Estimating Static Models of Strategic Interaction

Patrick Bajari, Han Hong, John Krainer, Denis Nekipelov

NBER Working Paper No. 12013
Issued in February 2006
NBER Program(s):   IO

We propose a method for estimating static games of incomplete information. A static game is a generalization of a discrete choice model, such as a multinomial logit or probit, which allows the actions of a group of agents to be interdependent. Unlike most earlier work, the method we propose is semiparametric and does not require the covariates to lie in a discrete set. While the estimator we propose is quite flexible, we demonstrate that in most cases it can be easily implemented using standard statistical packages such as STATA. We also propose an algorithm for simulating the model which finds all equilibria to the game. As an application of our estimator, we study recommendations for high technology stocks between 1998-2003. We find that strategic motives, typically ignored in the empirical literature, appear to be an important consideration in the recommendations submitted by equity analysts.

download in pdf format
   (549 K)

email paper

This paper is available as PDF (549 K) or via email.

Machine-readable bibliographic record - MARC, RIS, BibTeX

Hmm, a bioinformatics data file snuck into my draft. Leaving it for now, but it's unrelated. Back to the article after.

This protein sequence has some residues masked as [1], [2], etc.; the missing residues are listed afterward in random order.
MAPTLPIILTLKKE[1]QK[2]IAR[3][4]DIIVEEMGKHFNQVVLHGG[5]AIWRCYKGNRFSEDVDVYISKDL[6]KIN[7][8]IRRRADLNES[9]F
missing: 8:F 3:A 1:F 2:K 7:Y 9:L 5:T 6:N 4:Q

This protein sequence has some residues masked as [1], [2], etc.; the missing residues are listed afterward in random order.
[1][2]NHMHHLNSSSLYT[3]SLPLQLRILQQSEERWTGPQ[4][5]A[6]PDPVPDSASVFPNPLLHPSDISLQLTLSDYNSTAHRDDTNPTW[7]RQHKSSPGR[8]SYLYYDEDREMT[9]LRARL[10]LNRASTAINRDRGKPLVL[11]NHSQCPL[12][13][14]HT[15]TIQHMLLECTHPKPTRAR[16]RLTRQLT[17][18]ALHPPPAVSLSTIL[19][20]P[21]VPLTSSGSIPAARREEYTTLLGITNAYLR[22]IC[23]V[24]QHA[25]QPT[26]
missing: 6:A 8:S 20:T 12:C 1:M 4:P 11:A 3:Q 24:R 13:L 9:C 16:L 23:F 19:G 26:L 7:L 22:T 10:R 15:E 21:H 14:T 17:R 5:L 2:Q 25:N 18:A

Document Object Identifier (DOI): 10.3386/w12013

Published: Estimating Static Models of Strategic Interactions (with Han Hong, John Krainer and Denis Nekipelov), Journal of Business and Economic Statistics Oct 2010, Vol. 28, No. 4, 469-482 citation courtesy of

Users who downloaded this paper also downloaded these:
Bajari and Hong t0320 Semiparametric Estimation of a Dynamic Game of Incomplete Information
Bajari and Krainer w10665 An Empirical Model of Stock Analysts' Recommendations: Market Fundamentals, Conflicts of Interest, and Peer Effects
Pesendorfer and Schmidt-Dengler w9726 Identification and Estimation of Dynamic Games
Pakes, Ostrovsky, and Berry w10506 Simple Estimators for the Parameters of Discrete Dynamic Games (with Entry/Exit Samples)
Bajari and Horta├žsu w9889 Are Structural Estimates of Auction Models Reasonable? Evidence from Experimental Data
NBER Videos

National Bureau of Economic Research, 1050 Massachusetts Ave., Cambridge, MA 02138; 617-868-3900; email:

Contact Us